IV. Action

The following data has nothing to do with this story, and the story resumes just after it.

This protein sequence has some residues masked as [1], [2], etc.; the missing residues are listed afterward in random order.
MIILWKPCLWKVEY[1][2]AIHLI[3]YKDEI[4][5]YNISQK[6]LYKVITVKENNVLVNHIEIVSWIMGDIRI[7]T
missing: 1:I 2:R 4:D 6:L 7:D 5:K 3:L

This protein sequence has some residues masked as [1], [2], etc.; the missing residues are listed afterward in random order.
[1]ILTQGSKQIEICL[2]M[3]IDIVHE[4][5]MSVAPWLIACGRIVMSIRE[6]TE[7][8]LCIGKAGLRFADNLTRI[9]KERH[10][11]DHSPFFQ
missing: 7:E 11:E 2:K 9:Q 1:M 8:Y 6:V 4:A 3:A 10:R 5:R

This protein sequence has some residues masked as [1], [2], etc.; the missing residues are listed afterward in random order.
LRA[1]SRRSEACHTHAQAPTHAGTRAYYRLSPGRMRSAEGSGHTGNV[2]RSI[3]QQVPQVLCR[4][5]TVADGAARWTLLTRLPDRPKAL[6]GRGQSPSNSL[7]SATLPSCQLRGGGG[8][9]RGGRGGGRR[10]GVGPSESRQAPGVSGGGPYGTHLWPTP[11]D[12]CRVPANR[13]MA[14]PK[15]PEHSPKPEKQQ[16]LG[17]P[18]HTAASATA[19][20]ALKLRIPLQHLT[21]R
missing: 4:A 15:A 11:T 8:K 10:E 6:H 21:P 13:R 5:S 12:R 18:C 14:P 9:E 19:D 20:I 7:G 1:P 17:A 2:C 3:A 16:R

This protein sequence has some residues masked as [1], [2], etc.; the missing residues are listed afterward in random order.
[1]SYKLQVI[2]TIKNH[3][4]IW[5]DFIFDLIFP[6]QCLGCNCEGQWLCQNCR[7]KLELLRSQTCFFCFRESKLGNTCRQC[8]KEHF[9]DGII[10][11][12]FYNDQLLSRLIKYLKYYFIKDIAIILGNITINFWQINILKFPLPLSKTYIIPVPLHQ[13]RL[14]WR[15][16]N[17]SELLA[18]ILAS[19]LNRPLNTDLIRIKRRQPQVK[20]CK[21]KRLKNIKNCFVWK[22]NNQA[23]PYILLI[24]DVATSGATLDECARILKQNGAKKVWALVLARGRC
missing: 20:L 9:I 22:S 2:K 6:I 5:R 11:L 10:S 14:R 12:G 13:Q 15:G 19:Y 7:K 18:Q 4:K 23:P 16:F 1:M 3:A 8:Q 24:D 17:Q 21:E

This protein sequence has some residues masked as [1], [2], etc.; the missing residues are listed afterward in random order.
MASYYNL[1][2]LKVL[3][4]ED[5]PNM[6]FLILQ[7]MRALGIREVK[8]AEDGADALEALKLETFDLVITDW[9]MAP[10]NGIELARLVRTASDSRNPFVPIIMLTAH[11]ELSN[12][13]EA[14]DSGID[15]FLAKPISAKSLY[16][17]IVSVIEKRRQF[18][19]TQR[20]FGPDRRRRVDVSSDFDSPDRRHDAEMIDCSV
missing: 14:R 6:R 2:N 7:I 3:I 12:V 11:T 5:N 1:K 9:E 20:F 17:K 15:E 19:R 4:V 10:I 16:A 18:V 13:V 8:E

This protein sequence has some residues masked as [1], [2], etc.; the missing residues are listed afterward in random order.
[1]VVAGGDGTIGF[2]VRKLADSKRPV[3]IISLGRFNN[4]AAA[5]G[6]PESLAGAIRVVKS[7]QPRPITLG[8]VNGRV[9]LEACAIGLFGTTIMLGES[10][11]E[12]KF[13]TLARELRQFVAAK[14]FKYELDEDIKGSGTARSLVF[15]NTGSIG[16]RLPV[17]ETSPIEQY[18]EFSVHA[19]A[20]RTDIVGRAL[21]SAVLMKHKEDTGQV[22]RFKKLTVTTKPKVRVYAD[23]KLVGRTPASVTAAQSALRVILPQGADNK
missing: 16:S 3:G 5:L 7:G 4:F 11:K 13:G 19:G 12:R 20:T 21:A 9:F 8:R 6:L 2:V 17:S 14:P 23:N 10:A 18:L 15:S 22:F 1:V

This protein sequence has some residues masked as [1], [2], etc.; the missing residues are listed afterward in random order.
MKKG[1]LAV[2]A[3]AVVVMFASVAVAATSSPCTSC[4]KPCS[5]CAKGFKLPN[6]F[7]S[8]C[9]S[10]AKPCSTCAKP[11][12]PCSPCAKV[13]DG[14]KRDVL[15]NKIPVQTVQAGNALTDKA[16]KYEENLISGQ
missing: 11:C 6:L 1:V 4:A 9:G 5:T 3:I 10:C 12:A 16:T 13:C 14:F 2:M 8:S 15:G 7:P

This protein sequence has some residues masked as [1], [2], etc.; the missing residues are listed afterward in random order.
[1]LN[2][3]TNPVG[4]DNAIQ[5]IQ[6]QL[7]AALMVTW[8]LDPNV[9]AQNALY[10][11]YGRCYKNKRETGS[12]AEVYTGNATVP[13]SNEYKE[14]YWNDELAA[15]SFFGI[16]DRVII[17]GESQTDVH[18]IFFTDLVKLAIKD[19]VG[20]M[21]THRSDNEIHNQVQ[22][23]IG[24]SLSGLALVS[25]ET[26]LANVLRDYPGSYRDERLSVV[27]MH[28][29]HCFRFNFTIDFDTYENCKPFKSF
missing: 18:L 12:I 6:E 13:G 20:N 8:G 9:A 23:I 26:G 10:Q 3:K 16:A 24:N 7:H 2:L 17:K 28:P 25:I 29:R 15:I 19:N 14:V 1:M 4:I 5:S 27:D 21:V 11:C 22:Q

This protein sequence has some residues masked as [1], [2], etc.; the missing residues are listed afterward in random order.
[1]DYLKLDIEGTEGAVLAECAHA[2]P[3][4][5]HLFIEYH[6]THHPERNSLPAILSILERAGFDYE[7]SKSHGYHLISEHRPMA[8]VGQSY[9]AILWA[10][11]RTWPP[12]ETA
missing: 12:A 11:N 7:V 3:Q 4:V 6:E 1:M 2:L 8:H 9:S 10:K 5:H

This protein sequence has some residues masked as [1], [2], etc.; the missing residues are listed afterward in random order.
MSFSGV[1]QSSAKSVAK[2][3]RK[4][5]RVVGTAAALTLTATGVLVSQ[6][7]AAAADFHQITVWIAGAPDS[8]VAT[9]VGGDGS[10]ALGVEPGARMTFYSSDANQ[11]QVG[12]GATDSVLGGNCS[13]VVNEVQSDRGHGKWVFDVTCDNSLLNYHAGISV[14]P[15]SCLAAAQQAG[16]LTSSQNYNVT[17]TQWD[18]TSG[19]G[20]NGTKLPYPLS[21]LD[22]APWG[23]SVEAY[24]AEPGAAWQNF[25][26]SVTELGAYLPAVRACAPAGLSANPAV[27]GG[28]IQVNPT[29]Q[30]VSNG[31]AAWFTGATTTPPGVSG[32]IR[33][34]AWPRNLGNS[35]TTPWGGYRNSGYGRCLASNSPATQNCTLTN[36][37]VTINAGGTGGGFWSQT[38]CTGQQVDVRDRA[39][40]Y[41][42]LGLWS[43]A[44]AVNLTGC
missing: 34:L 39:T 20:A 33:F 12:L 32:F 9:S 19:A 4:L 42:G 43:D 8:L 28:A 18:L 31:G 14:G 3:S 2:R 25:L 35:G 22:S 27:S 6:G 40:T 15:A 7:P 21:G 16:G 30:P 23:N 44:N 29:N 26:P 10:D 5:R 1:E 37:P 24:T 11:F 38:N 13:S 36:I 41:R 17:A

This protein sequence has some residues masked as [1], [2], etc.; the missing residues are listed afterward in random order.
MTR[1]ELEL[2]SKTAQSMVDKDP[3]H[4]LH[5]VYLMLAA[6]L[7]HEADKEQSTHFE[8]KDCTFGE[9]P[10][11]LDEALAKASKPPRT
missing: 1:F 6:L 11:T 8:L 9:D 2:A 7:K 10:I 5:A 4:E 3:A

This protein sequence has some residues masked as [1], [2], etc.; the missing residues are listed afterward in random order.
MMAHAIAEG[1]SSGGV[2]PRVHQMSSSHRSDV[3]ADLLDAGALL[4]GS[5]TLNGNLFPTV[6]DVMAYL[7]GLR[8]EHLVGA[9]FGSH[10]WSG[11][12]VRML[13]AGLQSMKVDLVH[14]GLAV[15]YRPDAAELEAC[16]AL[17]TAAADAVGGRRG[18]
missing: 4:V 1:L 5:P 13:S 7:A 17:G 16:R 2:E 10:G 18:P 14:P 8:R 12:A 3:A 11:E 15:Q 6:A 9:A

After six months of preparation, we spent a glorious five days at OPI fully immersed in the study of the Elwha ecosystem. As their service-learning activity during the week, students were divided into two learning groups and each group took baseline measurements of conditions on the Elwha River at three different points. In addition to the techniques they learned back on their initial visit in the fall (temperature readings on the river at various flow levels; transect of the beach in order to catalogue size of rocks (related to specie-specific preference for spawning); and water quality assessment by macroinvertebrate inventory), they also learned how to measure the river’s pH and turbidity. These measurements were then entered into OPI’s database for the specific week of our visit. Many other high school groups completed similar measurements on different dates. We worked together, played together, ate together, and teachers slept as chaperones in the student cabins. Every day we were out in the field, hiking, cataloging, synthesizing, predicting, journaling, learning. Every night we had a special program from an expert in the field: habitat restoration, tribal culture, specialized data collection methods. And, of course, a campfire. This was curriculum-based service learning at its best.

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